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An Empirical Comparison of Discrete Choice Experiment and Best-Worst Scaling to Estimate Stakeholders’ Risk Tolerance for Hip Replacement Surgery. / van Dijk, Joris David; Groothuis-Oudshoorn, Catharina Gerarda Maria; Marshall, Deborah A.; IJzerman, Maarten Joost.

In: Value in health, Vol. 19, No. 4, 23.03.2016, p. 316-322.

Research output: Contribution to journalArticleAcademicpeer-review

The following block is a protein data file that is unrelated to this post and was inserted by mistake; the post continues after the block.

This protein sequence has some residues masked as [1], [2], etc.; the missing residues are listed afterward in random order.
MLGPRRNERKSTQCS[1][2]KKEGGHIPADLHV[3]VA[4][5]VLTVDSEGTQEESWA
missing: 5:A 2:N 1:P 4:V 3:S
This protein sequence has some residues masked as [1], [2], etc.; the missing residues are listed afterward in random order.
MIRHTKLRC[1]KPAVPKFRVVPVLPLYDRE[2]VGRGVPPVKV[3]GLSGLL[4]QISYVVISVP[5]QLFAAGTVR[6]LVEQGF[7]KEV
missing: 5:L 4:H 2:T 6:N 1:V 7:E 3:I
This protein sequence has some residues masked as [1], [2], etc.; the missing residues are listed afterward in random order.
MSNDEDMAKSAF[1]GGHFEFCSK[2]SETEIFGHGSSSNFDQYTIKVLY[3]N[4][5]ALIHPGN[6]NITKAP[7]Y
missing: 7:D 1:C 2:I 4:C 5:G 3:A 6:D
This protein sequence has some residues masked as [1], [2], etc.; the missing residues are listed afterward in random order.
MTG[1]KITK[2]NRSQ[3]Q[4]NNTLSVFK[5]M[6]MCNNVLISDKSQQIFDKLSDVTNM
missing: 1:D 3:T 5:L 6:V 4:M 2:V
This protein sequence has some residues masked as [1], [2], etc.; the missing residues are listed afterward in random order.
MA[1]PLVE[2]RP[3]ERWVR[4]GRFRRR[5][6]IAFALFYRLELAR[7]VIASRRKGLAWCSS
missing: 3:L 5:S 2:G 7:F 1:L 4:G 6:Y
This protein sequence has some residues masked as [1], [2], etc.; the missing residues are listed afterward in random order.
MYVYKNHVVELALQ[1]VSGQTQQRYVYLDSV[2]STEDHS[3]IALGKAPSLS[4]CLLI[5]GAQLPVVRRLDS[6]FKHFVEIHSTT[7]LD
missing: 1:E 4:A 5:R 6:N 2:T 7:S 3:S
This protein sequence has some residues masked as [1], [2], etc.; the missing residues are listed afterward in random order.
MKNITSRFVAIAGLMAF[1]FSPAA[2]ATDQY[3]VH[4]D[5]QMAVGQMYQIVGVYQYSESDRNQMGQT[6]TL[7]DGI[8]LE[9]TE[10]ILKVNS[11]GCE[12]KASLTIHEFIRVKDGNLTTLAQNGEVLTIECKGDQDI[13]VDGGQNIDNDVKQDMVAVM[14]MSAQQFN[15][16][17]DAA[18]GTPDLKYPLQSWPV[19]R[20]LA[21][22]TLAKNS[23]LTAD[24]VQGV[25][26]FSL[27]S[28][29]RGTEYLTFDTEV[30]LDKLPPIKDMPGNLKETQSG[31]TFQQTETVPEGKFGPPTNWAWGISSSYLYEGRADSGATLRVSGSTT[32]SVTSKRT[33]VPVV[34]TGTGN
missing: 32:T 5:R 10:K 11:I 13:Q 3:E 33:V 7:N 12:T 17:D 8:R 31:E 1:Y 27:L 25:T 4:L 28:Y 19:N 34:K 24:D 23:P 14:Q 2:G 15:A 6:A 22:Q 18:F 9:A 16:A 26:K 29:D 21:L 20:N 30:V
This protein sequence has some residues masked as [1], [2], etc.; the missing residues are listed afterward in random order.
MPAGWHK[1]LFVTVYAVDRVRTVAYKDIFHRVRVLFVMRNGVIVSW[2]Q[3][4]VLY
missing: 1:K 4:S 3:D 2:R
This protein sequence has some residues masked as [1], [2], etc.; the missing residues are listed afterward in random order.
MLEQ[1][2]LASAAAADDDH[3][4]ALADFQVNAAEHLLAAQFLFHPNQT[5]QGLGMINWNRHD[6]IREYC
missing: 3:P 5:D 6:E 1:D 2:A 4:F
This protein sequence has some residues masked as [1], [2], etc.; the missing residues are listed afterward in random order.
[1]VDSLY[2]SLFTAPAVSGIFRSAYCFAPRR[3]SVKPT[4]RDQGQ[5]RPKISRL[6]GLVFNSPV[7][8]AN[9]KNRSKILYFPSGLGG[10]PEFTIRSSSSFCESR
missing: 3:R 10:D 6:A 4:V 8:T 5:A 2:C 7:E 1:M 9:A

TY - JOUR

T1 - An Empirical Comparison of Discrete Choice Experiment and Best-Worst Scaling to Estimate Stakeholders’ Risk Tolerance for Hip Replacement Surgery

AU - van Dijk, Joris David

AU - Groothuis-Oudshoorn, Catharina Gerarda Maria

AU - Marshall, Deborah A.

AU - IJzerman, Maarten Joost

PY - 2016/3/23

Y1 - 2016/3/23